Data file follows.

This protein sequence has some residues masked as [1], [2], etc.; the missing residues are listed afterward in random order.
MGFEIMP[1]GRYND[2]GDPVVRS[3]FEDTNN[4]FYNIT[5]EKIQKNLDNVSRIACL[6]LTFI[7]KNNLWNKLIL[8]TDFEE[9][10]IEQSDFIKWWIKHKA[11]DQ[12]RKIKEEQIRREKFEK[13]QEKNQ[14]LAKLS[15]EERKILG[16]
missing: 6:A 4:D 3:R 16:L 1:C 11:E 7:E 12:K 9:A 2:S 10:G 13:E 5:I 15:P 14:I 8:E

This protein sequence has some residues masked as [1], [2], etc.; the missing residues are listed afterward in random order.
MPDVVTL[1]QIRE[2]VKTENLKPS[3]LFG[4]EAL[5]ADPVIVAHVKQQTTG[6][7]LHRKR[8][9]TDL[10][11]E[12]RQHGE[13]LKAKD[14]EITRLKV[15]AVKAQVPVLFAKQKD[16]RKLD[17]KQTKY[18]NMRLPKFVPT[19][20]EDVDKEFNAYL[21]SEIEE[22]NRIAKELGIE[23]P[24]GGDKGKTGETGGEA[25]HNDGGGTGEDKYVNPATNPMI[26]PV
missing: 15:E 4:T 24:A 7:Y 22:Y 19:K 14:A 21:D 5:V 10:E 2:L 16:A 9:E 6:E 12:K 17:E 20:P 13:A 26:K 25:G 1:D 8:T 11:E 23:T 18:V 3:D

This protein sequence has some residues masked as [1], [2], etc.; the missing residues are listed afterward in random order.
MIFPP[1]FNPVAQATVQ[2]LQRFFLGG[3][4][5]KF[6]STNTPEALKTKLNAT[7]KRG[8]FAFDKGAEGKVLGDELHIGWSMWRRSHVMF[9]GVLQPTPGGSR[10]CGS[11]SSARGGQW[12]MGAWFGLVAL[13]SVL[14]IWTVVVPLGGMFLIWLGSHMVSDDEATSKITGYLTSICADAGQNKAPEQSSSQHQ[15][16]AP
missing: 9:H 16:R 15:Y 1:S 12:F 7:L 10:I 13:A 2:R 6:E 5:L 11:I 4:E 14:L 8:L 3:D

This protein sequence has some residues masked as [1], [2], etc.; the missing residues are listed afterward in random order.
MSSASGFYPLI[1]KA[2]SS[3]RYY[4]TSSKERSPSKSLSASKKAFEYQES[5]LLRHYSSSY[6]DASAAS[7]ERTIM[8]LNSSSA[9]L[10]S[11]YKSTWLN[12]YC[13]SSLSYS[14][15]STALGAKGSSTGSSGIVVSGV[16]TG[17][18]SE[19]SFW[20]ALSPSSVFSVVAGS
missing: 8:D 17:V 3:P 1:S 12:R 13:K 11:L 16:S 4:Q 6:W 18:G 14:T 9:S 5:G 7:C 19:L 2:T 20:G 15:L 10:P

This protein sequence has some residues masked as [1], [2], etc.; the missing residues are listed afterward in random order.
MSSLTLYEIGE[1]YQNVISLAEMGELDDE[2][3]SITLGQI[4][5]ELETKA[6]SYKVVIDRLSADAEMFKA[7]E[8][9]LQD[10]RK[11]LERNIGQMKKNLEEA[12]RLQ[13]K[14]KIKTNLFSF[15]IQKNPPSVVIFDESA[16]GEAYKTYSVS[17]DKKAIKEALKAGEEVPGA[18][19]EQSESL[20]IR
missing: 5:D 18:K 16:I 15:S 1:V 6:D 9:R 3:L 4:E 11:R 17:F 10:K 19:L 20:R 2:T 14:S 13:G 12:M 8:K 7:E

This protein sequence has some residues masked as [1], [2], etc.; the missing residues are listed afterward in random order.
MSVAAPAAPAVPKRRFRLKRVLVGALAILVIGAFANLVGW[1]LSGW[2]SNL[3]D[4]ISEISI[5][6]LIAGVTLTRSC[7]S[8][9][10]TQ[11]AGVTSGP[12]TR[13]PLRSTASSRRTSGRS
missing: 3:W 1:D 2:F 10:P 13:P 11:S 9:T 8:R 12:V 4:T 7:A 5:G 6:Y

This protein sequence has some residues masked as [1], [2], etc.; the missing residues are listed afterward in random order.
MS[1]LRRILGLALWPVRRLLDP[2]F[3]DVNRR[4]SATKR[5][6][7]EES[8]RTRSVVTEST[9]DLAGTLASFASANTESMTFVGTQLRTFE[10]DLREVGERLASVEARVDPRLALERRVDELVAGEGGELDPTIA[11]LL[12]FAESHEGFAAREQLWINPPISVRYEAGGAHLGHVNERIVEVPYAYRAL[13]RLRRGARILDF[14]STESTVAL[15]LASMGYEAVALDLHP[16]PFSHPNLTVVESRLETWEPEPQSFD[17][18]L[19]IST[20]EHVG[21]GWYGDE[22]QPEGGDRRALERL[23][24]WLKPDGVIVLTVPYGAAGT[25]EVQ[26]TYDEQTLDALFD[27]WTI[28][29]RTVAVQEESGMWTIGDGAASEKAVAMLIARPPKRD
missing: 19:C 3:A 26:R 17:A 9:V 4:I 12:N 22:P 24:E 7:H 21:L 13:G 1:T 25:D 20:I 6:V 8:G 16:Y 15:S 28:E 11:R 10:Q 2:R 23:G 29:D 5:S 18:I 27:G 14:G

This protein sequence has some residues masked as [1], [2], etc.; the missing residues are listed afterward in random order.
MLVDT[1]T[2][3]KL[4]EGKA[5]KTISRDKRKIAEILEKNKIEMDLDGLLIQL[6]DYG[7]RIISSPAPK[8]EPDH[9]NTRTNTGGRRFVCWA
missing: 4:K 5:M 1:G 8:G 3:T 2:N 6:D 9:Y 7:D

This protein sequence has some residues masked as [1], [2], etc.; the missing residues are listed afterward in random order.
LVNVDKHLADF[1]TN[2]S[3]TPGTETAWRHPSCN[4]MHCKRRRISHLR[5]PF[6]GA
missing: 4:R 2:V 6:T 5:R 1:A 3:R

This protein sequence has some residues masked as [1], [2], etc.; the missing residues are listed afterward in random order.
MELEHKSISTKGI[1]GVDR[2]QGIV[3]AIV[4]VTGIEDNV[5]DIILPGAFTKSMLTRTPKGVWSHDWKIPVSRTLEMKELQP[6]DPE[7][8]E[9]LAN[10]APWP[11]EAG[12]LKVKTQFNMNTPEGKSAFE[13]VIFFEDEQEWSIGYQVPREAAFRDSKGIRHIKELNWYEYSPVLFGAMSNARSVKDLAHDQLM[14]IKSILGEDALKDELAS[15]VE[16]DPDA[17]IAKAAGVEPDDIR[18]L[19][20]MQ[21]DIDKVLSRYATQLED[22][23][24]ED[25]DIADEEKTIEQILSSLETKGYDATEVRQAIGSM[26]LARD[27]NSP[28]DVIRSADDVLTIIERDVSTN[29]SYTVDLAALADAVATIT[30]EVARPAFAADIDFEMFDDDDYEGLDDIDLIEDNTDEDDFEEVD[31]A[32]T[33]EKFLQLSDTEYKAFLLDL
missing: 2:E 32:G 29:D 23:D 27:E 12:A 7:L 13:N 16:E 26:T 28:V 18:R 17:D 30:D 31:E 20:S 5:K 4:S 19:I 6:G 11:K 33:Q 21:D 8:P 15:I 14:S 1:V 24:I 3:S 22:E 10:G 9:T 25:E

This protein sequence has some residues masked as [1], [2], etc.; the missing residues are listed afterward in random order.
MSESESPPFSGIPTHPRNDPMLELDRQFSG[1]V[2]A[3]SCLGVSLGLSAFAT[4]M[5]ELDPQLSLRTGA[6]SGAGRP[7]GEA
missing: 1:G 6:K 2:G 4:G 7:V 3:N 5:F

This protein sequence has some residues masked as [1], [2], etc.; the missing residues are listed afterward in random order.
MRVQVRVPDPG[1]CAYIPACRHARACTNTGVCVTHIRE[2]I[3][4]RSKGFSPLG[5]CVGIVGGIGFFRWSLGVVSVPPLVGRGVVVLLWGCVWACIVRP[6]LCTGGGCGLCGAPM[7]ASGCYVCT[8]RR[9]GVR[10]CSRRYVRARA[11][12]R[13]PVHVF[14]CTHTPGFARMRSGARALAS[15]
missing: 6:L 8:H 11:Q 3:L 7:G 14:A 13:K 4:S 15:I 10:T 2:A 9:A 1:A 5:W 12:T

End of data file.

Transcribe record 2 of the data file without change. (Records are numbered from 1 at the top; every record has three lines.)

This protein sequence has some residues masked as [1], [2], etc.; the missing residues are listed afterward in random order.
MPDVVTL[1]QIRE[2]VKTENLKPS[3]LFG[4]EAL[5]ADPVIVAHVKQQTTG[6][7]LHRKR[8][9]TDL[10][11]E[12]RQHGE[13]LKAKD[14]EITRLKV[15]AVKAQVPVLFAKQKD[16]RKLD[17]KQTKY[18]NMRLPKFVPT[19][20]EDVDKEFNAYL[21]SEIEE[22]NRIAKELGIE[23]P[24]GGDKGKTGETGGEA[25]HNDGGGTGEDKYVNPATNPMI[26]PV
missing: 15:E 4:T 24:A 7:Y 22:Y 19:K 14:A 21:D 5:V 10:E 2:L 16:A 9:E 6:E 12:K 17:E 20:P 13:A 26:K 25:G 1:D 8:T 11:E 23:T 18:V 3:D